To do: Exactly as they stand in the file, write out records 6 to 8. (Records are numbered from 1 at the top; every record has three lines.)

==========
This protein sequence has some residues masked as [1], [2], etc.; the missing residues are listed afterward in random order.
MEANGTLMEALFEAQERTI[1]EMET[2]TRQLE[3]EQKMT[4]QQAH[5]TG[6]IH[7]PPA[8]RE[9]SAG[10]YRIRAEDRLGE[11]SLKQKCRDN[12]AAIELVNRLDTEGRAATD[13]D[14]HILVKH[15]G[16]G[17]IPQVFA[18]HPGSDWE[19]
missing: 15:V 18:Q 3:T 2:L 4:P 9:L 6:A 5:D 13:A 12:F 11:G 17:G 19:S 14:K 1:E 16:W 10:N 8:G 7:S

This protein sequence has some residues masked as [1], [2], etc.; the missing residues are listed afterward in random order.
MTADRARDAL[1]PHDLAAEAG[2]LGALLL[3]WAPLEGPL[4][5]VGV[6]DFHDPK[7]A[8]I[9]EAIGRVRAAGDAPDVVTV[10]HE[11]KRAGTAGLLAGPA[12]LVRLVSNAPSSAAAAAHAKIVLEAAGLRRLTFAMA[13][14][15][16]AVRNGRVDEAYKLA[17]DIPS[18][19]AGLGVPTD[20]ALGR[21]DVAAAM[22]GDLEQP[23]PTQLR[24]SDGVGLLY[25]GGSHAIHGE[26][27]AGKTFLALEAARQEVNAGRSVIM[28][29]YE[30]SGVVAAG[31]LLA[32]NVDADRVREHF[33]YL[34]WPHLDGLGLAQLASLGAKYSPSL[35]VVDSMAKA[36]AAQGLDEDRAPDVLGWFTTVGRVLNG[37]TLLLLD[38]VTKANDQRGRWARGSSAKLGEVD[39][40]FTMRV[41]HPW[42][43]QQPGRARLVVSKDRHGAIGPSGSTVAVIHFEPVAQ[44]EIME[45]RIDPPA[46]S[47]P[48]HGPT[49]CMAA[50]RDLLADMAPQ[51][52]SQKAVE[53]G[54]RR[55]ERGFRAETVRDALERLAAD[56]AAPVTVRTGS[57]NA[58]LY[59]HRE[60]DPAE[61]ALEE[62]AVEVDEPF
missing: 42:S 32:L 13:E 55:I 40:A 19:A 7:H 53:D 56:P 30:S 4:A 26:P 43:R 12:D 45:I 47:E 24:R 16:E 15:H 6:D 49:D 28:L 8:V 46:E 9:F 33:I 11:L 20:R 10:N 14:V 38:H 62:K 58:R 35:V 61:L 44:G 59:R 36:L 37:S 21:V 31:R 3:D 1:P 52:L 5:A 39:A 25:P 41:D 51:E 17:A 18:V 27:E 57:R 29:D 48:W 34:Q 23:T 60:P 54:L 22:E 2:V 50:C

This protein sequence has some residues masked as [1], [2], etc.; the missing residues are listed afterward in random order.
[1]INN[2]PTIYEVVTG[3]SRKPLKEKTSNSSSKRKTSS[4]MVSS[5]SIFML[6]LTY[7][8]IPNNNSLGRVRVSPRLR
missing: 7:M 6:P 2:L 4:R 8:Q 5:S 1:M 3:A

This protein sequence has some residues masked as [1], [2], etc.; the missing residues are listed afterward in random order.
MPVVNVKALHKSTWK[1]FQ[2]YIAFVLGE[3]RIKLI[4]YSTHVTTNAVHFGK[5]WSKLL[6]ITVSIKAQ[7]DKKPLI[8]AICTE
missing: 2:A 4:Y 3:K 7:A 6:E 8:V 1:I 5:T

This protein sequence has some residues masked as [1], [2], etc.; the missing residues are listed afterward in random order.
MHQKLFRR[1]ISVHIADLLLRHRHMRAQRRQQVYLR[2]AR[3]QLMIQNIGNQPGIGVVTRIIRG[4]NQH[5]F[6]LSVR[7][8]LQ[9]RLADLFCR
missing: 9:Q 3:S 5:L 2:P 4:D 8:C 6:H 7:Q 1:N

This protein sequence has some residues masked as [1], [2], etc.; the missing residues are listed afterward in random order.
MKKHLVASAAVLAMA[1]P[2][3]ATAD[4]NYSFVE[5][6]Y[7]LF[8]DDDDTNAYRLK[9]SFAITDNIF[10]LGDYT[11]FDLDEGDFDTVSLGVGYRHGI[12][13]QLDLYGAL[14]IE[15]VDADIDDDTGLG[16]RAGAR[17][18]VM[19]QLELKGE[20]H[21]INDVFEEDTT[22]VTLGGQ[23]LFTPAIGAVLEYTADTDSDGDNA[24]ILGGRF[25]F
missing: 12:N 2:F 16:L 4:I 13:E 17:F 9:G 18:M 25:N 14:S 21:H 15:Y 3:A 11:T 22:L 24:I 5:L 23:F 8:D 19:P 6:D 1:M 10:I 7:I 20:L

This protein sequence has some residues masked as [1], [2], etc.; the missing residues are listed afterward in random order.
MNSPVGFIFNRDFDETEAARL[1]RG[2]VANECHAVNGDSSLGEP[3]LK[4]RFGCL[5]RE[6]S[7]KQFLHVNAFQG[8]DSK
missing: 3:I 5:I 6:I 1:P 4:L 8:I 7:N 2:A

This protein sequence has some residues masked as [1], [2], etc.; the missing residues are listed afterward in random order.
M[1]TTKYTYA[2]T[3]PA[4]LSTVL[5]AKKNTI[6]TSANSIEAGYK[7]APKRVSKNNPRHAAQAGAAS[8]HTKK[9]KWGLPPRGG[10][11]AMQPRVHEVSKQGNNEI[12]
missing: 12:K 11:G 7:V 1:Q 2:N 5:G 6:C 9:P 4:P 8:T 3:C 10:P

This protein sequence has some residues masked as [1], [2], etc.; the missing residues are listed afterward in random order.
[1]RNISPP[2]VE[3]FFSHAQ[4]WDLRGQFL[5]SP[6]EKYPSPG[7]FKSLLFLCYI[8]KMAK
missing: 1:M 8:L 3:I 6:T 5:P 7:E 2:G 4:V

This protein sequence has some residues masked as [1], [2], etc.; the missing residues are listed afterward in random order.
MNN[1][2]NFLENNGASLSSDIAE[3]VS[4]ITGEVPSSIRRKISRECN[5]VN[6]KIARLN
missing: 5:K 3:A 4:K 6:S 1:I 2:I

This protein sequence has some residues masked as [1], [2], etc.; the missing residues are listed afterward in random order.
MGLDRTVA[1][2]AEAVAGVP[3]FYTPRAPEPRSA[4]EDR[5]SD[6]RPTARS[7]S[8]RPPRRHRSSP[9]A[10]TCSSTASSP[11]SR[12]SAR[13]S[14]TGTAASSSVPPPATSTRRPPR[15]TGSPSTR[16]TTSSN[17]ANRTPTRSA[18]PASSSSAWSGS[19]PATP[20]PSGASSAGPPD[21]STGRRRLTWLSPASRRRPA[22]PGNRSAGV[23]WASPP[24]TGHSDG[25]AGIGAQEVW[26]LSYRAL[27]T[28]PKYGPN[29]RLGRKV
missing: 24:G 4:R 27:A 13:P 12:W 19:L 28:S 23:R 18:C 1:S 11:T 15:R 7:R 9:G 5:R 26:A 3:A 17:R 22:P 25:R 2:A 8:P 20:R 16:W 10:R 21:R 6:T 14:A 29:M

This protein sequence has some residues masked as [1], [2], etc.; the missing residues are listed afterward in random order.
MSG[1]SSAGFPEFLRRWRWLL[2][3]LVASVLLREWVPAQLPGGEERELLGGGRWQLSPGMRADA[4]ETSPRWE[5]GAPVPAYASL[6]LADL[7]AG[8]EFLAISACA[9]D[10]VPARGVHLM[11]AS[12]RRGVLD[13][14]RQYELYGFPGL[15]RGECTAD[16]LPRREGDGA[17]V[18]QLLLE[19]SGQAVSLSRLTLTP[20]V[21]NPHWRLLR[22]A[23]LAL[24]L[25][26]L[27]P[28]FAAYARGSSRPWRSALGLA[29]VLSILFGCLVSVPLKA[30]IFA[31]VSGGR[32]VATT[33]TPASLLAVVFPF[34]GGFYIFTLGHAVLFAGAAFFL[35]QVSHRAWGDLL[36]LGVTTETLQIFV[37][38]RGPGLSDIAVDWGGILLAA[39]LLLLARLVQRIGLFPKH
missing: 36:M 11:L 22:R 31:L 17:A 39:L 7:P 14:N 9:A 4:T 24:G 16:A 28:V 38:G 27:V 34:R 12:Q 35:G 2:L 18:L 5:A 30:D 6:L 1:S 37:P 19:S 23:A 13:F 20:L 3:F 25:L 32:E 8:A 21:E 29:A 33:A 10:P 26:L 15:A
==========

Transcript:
This protein sequence has some residues masked as [1], [2], etc.; the missing residues are listed afterward in random order.
MKKHLVASAAVLAMA[1]P[2][3]ATAD[4]NYSFVE[5][6]Y[7]LF[8]DDDDTNAYRLK[9]SFAITDNIF[10]LGDYT[11]FDLDEGDFDTVSLGVGYRHGI[12][13]QLDLYGAL[14]IE[15]VDADIDDDTGLG[16]RAGAR[17][18]VM[19]QLELKGE[20]H[21]INDVFEEDTT[22]VTLGGQ[23]LFTPAIGAVLEYTADTDSDGDNA[24]ILGGRF[25]F
missing: 12:N 2:F 16:L 4:I 13:E 17:F 9:G 18:M 25:N 14:S 21:H 15:Y 3:A 11:T 22:L 24:I 5:L 23:F 8:D 19:P 6:D 1:M 10:I 7:I 20:L

This protein sequence has some residues masked as [1], [2], etc.; the missing residues are listed afterward in random order.
MNSPVGFIFNRDFDETEAARL[1]RG[2]VANECHAVNGDSSLGEP[3]LK[4]RFGCL[5]RE[6]S[7]KQFLHVNAFQG[8]DSK
missing: 3:I 5:I 6:I 1:P 4:L 8:I 7:N 2:A

This protein sequence has some residues masked as [1], [2], etc.; the missing residues are listed afterward in random order.
M[1]TTKYTYA[2]T[3]PA[4]LSTVL[5]AKKNTI[6]TSANSIEAGYK[7]APKRVSKNNPRHAAQAGAAS[8]HTKK[9]KWGLPPRGG[10][11]AMQPRVHEVSKQGNNEI[12]
missing: 12:K 11:G 7:V 1:Q 2:N 5:G 6:C 9:P 4:P 8:T 3:C 10:P